The Delmore Brothers
Forerunners of the 1950s rock’n’roll explosion, they expertly blended traditional country, boogie and blues into a distinctive sound that was often imitated but rarely equalled. Later acts like The Everly Brothers, The Johnny Burnette Rock’n’Roll Trio, The Louvin Brothers, Gene Vincent and Jerry Lee Lewis were all heavily influenced by The Delmore Brothers. Yet, for years, they have been overlooked by the country music industry, until finally, they were inducted into the Country Music Hall of Fame in 2001, 30 years after they had been elected into the Nashville Songwriters Hall Of Fame, and 50 years after they had last performed together.
The sons of tenant farmers, the Delmore brothers, Alton (born December 25, 1908) and Rabon (born December 3, 1916), were born into poverty in Elkmont, Alabama. Farm raised, they were taught fiddle by their mother, Aunt Mollie Delmore, winning an old-time fiddle contest in Athens, Alabama in 1930. Equally adept on guitar and vocals, they were playing as a pair by the time Rabon was ten years old. They were confident enough to enter professional music, auditioning for Columbia in 1931 and successfully auditioning for Nashville radio station WSM the following year, where they soon became long-time Grand Ole Opry favourites. From the outset they were performing their own original material, which was mainly written by Alton, although his younger brother was also a competent writer. An early success came in 1933 with Brown’s Ferry Blues, for RCA’s Bluebird label and throughout the 1930s, the Delmore Brothers recorded often, as well as performing on several radio stations. The music emphasised their beautiful soft harmonies, accomplished guitar picking, and strong original compositions. Unusually for that time (or any other), The Delmores would switch high and low harmony parts from song to song (or even within the same song), although Alton would usually sing lead.
In 1944, The Delmores signed with the Cincinnati-based King Records, inaugurating an era which found them delving into and innovating more modern forms of country. Although their first recordings for the label stuck to a traditional mould, in 1946 they expanded from their acoustic two-piece arrangements into full-band backup, with bass, mandolin, steel guitar, fiddle, harmonica, and additional guitars. Some of those additional guitars were supplied by Merle Travis, who credited Alton Delmore as a key influence. This led to chart success with Freight Train Boogie, Blues Stay Away From Me (a number one in 1949) and Pan American Boogie. They teamed up with Travis and Grandpa Jones to form the gospel quartet The Brown’s Ferry Four, a popular radio and recording act.
Soon after that success, The Delmores became based in Houston. By this time Alton had published close on 1000 songs and a legal battle ensued over the copyright of one of those, Beautiful Brown Eyes. Without the finances to fight the case, Alton had to settle for a nominal payout. Shortly after, their father died, then almost immediately Alton's three-year-old daughter Susan died. He lost interest in music and already a heavy drinker, turned increasingly to the bottle.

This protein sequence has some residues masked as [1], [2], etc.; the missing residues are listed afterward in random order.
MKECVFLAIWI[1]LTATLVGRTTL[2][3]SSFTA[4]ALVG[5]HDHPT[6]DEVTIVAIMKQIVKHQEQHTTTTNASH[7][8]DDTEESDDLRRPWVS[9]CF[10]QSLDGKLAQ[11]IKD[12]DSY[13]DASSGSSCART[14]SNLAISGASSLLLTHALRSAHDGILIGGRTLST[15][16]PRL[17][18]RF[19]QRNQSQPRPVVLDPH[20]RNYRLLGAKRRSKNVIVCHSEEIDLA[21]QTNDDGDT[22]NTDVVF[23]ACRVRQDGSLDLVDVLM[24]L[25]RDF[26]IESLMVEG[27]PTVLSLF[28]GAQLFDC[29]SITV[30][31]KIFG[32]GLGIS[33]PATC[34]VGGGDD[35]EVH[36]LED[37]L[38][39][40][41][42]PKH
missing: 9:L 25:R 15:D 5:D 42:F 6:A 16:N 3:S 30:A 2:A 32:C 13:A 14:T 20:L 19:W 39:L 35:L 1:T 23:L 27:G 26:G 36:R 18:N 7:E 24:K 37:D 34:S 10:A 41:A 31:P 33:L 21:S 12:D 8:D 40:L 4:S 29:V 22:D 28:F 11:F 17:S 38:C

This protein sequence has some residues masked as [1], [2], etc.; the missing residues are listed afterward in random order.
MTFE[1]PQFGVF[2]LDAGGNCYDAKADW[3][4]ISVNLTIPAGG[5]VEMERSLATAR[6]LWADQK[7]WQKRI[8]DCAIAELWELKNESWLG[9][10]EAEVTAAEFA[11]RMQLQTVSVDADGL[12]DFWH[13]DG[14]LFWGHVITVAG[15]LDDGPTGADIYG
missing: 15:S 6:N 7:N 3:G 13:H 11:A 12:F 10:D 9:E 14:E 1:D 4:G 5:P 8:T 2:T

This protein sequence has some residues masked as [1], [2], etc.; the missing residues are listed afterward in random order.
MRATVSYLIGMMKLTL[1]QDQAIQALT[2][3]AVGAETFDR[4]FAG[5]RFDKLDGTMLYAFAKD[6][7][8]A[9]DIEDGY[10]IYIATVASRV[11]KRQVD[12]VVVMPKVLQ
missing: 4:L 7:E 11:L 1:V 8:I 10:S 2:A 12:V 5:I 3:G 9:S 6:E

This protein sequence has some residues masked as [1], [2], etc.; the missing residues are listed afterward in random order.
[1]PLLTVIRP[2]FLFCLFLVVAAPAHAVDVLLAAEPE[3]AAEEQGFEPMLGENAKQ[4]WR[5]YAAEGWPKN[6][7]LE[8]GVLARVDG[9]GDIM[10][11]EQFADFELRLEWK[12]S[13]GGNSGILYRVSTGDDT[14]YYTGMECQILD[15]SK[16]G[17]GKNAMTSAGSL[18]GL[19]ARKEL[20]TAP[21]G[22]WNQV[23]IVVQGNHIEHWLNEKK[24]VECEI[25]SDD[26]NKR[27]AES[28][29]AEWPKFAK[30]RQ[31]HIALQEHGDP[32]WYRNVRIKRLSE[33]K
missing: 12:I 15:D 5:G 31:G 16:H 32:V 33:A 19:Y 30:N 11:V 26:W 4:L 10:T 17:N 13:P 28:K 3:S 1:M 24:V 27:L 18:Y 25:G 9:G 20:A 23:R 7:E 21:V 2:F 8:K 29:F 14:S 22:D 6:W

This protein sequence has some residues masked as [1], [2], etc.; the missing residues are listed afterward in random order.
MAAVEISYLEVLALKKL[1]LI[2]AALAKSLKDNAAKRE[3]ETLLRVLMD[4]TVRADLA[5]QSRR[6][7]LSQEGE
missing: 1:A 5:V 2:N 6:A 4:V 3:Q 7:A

Rabon became seriously ill with lung cancer. He returned to Athens where he died on December 4, 1952. Alton also moved back to Alabama, settling in Huntsville. He worked as a postman and salesman and continued to work infrequent show dates and recorded some material as a solo act, in both the gospel and rockabilly fields. He wrote the hard-to-find autobiography Truth Is Stranger than Fiction (published posthumously in 1977 by CMF) before dying on June 9, 1964 from a haemorrhage brought on by a liver disorder due to his heavy drinking. By that time The Delmore Brothers’ work had already proven extremely influential, particularly on the harmonies of fellow sibling acts The Everly Brothers and The Louvin Brothers. The latter duo recorded A TRIBUTE TO THE DELMORE BROTHERS album in 1960. Since that time there have been numerous Delmore Brothers compilations and reissues. Whether performing their own songs, traditional ones, or gospel, they brought a strong bluesy feeling to both their music and their vocals. It is that element, perhaps, that enables The Delmores, more than many other acts of the time, to speak to listeners of subsequent generations. Not to be underestimated either are their down-to-earth lyrical concerns, which addressed commonplace struggles and lost love with grace and redeeming, good-natured humour, rarely resorting to maudlin tears.
Sand Mountain Blues (County 1986)
Brown's Ferry Blues (County 1988)
Classic Cuts: 1933-1941 (JSP 2003)
Fifty Miles to Travel (Ace 2005)
The Delmore Brothers, Vol. 2: The Later Years 1933-1952 (JSP 2007)
Blues Stay Away from Me (Jasmine 2008)
Classic Cuts, Vol. 3: More from the 1930s Plus (JSP 2008)
Freight Train Boogie (Ace 2012)